In our view the economic recovery is on life support and is unsustainable. Highly unfavorable conditions in three key areas-housing, commercial real estate and consumer spending-make it highly likely that economic growth will be extremely tepid or fall into another recession.
About 25% of all homes with mortgages are underwater with about half of these 20% under and more. Experience indicates that a large number of these mortgages will end up defaulting if they haven't already done so. Even now 14% of all homes with mortgages are in default or foreclosure. Home prices have climbed slightly over the past few months only as a result of the first-time homebuyers' tax credit and the fact that foreclosures have been temporarily backlogged as mortgage servicers have been determining who is eligible for modifications. When this process is soon completed those not qualifying will be thrown into foreclosure. In addition we are also facing another round of adjustable-rate mortgage resets that will result in even more defaults and foreclosures in the period ahead. When this happens home prices will resume their decline, putting even more mortgages under water. Let's not forget that increasing unemployment and lack of new hiring will result in more households that are unable to keep up their payments.
Commercial real estate (CRE) is another area that will subject financial institutions and the economy to further risk. CRE prices are already down 33% in 2009 and 45% from the peak with an estimated 55%-to-65% at prices lower than the amount of their mortgages. About $1.5 trillion of CRE mortgages mature over the next few years, and a substantial number of them will not qualify for refinancing unless already weakened financial intuitions take a big hit. A large number of the mortgage holders are small-to-medium sized community banks. This is another reason why these banks are so reluctant to make new loans to small business.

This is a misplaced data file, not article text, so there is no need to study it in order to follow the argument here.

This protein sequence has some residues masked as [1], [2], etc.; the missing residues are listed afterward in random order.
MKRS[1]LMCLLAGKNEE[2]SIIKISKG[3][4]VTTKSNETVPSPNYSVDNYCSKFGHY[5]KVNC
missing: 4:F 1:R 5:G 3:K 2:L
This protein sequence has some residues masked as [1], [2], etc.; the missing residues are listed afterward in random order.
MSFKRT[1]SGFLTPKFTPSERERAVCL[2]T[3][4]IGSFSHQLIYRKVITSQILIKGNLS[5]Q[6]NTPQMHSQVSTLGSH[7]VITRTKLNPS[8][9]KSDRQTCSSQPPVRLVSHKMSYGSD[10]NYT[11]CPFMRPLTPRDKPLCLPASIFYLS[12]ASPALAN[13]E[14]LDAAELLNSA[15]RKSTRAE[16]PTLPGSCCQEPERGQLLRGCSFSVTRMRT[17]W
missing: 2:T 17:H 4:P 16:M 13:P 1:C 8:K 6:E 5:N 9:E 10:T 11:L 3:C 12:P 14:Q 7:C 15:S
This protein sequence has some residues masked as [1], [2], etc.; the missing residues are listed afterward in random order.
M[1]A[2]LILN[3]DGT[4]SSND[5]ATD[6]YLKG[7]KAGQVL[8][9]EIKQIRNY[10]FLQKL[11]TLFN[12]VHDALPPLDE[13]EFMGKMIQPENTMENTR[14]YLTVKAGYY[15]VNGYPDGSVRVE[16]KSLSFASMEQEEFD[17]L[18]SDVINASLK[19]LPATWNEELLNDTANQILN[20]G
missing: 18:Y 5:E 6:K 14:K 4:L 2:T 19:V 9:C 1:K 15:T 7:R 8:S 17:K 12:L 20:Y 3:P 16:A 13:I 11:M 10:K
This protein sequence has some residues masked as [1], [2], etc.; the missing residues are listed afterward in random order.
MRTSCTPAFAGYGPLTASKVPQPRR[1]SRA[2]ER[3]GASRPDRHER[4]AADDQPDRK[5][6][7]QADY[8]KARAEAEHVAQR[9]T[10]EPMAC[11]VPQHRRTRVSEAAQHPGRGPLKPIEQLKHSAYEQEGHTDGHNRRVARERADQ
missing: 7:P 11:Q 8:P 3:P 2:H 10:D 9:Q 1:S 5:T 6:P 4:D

The third leg of the shaky economic stool is the subdued outlook for consumer spending. As we pointed out in our special report on deleveraging, consumers are in the process of paring down debt and increasing their savings rate, a process that has barely started. The household debt/GDP ratio is still about 100% compared to a 57-year median of 57%. While the household savings rate has increased to 4.4% from near zero, it generally averaged between 8% and 9% in the decades prior to 1992. While an increased savings rate benefits the economy in the long-term it tends to dampen consumer spending while the process is underway. Also hampering consumer spending is the fact that wages are down 5% from a year ago, unemployment is still rising, new hiring is still declining, net worth has plunged and consumer credit is tight. Consumer credit outstanding has dropped 4.3% over the past year, the most in at least 44 years. Household net worth has declined 12% year-over-year, the most in 57 years.
In sum, the highly negative conditions in housing, commercial real estate and consumer financial situation are totally inconsistent with the view the economy is undergoing the kind of recovery that has been typical in the period since World War ll. We therefore believe that the stock market is severely overextended and subject to a major decline.